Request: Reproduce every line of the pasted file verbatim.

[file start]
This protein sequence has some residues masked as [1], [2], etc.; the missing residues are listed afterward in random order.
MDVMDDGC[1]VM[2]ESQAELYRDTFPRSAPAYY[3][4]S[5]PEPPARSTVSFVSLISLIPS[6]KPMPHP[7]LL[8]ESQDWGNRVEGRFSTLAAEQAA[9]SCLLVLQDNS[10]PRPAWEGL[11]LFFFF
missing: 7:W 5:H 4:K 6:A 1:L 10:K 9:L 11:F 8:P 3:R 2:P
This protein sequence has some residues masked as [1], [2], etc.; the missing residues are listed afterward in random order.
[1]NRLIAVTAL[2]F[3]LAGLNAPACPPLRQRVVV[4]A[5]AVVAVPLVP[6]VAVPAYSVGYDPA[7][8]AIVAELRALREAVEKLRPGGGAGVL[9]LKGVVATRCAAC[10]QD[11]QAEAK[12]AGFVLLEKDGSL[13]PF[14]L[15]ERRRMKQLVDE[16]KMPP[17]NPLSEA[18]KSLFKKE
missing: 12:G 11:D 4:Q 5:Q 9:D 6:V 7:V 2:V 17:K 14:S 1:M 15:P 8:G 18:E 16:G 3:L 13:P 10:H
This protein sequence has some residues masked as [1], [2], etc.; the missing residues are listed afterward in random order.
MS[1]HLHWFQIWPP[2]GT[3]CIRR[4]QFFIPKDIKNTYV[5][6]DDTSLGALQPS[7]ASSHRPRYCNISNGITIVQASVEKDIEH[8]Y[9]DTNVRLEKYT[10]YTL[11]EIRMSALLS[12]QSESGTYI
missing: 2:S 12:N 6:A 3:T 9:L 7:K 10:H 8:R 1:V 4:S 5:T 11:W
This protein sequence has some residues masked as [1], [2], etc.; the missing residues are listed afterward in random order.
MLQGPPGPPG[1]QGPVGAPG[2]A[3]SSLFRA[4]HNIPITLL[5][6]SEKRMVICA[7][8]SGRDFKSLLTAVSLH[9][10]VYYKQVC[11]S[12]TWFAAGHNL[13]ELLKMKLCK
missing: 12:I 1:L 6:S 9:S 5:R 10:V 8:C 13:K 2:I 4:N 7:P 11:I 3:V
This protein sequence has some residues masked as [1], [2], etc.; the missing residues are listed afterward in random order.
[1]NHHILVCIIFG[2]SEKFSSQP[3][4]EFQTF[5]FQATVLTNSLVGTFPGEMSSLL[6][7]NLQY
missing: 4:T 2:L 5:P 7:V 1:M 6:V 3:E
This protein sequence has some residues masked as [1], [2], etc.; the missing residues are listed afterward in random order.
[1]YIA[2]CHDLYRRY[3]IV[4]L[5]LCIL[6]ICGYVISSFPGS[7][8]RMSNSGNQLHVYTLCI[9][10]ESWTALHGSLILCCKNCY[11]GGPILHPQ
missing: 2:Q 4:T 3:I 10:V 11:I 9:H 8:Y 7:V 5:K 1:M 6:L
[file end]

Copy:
This protein sequence has some residues masked as [1], [2], etc.; the missing residues are listed afterward in random order.
MDVMDDGC[1]VM[2]ESQAELYRDTFPRSAPAYY[3][4]S[5]PEPPARSTVSFVSLISLIPS[6]KPMPHP[7]LL[8]ESQDWGNRVEGRFSTLAAEQAA[9]SCLLVLQDNS[10]PRPAWEGL[11]LFFFF
missing: 7:W 5:H 4:K 6:A 1:L 10:K 9:L 11:F 8:P 3:R 2:P
This protein sequence has some residues masked as [1], [2], etc.; the missing residues are listed afterward in random order.
[1]NRLIAVTAL[2]F[3]LAGLNAPACPPLRQRVVV[4]A[5]AVVAVPLVP[6]VAVPAYSVGYDPA[7][8]AIVAELRALREAVEKLRPGGGAGVL[9]LKGVVATRCAAC[10]QD[11]QAEAK[12]AGFVLLEKDGSL[13]PF[14]L[15]ERRRMKQLVDE[16]KMPP[17]NPLSEA[18]KSLFKKE
missing: 12:G 11:D 4:Q 5:Q 9:D 6:V 7:V 2:V 17:K 14:S 1:M 15:P 8:G 18:E 16:G 3:L 13:P 10:H
This protein sequence has some residues masked as [1], [2], etc.; the missing residues are listed afterward in random order.
MS[1]HLHWFQIWPP[2]GT[3]CIRR[4]QFFIPKDIKNTYV[5][6]DDTSLGALQPS[7]ASSHRPRYCNISNGITIVQASVEKDIEH[8]Y[9]DTNVRLEKYT[10]YTL[11]EIRMSALLS[12]QSESGTYI
missing: 2:S 12:N 6:A 3:T 9:L 7:K 10:H 8:R 1:V 4:S 5:T 11:W
This protein sequence has some residues masked as [1], [2], etc.; the missing residues are listed afterward in random order.
MLQGPPGPPG[1]QGPVGAPG[2]A[3]SSLFRA[4]HNIPITLL[5][6]SEKRMVICA[7][8]SGRDFKSLLTAVSLH[9][10]VYYKQVC[11]S[12]TWFAAGHNL[13]ELLKMKLCK
missing: 12:I 1:L 6:S 9:S 5:R 10:V 8:C 13:K 2:I 4:N 7:P 11:I 3:V
This protein sequence has some residues masked as [1], [2], etc.; the missing residues are listed afterward in random order.
[1]NHHILVCIIFG[2]SEKFSSQP[3][4]EFQTF[5]FQATVLTNSLVGTFPGEMSSLL[6][7]NLQY
missing: 4:T 2:L 5:P 7:V 1:M 6:V 3:E
This protein sequence has some residues masked as [1], [2], etc.; the missing residues are listed afterward in random order.
[1]YIA[2]CHDLYRRY[3]IV[4]L[5]LCIL[6]ICGYVISSFPGS[7][8]RMSNSGNQLHVYTLCI[9][10]ESWTALHGSLILCCKNCY[11]GGPILHPQ
missing: 2:Q 4:T 3:I 10:V 11:I 9:H 8:Y 7:V 5:K 1:M 6:L